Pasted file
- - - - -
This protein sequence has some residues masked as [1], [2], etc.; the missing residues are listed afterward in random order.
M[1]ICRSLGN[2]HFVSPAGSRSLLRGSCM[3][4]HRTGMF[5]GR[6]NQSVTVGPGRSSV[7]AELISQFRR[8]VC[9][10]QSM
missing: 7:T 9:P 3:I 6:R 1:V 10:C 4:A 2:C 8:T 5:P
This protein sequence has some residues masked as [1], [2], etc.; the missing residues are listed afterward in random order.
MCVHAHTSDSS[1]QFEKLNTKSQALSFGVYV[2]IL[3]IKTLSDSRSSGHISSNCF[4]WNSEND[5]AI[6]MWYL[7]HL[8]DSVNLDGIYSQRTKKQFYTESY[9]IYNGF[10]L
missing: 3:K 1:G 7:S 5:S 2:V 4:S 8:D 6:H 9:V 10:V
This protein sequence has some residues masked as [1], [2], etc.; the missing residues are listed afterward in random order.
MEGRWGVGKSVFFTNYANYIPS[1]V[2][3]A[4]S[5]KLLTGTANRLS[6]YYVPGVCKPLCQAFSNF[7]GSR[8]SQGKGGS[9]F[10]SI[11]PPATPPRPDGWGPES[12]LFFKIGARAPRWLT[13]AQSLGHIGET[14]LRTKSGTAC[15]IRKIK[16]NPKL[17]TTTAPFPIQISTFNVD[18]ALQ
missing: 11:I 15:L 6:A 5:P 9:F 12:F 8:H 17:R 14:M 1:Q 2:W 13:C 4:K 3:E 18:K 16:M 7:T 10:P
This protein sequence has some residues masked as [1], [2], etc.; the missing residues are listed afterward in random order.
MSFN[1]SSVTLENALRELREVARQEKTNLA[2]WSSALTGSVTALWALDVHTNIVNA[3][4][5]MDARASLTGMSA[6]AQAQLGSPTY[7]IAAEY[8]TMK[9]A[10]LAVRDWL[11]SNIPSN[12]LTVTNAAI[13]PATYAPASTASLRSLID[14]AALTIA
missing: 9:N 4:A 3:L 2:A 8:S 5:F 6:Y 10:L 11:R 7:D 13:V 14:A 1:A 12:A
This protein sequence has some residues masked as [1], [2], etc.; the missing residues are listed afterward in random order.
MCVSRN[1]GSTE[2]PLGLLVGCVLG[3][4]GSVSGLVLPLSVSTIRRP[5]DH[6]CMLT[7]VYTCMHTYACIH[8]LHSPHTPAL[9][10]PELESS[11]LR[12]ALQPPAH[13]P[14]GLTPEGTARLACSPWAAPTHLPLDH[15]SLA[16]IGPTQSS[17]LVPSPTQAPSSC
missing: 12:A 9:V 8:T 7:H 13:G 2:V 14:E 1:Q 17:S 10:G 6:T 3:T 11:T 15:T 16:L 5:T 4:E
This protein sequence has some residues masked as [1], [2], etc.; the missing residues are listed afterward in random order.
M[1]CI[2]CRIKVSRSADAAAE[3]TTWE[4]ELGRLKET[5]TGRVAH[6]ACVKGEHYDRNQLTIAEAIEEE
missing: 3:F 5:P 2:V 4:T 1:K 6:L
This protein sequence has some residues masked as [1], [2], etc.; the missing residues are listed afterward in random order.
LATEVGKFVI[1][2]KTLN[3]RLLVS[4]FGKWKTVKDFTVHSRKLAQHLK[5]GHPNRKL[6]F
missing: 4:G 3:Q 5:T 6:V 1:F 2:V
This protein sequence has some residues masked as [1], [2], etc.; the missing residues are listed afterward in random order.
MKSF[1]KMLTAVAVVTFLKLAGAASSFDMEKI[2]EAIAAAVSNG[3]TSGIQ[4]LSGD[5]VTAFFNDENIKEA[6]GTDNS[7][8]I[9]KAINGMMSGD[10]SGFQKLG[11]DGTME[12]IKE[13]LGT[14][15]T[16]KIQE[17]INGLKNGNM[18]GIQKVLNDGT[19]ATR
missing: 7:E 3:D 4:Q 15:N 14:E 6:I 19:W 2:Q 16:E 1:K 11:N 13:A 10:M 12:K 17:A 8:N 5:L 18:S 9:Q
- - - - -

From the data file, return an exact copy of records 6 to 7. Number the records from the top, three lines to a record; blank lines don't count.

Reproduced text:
This protein sequence has some residues masked as [1], [2], etc.; the missing residues are listed afterward in random order.
M[1]CI[2]CRIKVSRSADAAAE[3]TTWE[4]ELGRLKET[5]TGRVAH[6]ACVKGEHYDRNQLTIAEAIEEE
missing: 3:F 5:P 2:V 4:T 1:K 6:L
This protein sequence has some residues masked as [1], [2], etc.; the missing residues are listed afterward in random order.
LATEVGKFVI[1][2]KTLN[3]RLLVS[4]FGKWKTVKDFTVHSRKLAQHLK[5]GHPNRKL[6]F
missing: 4:G 3:Q 5:T 6:V 1:F 2:V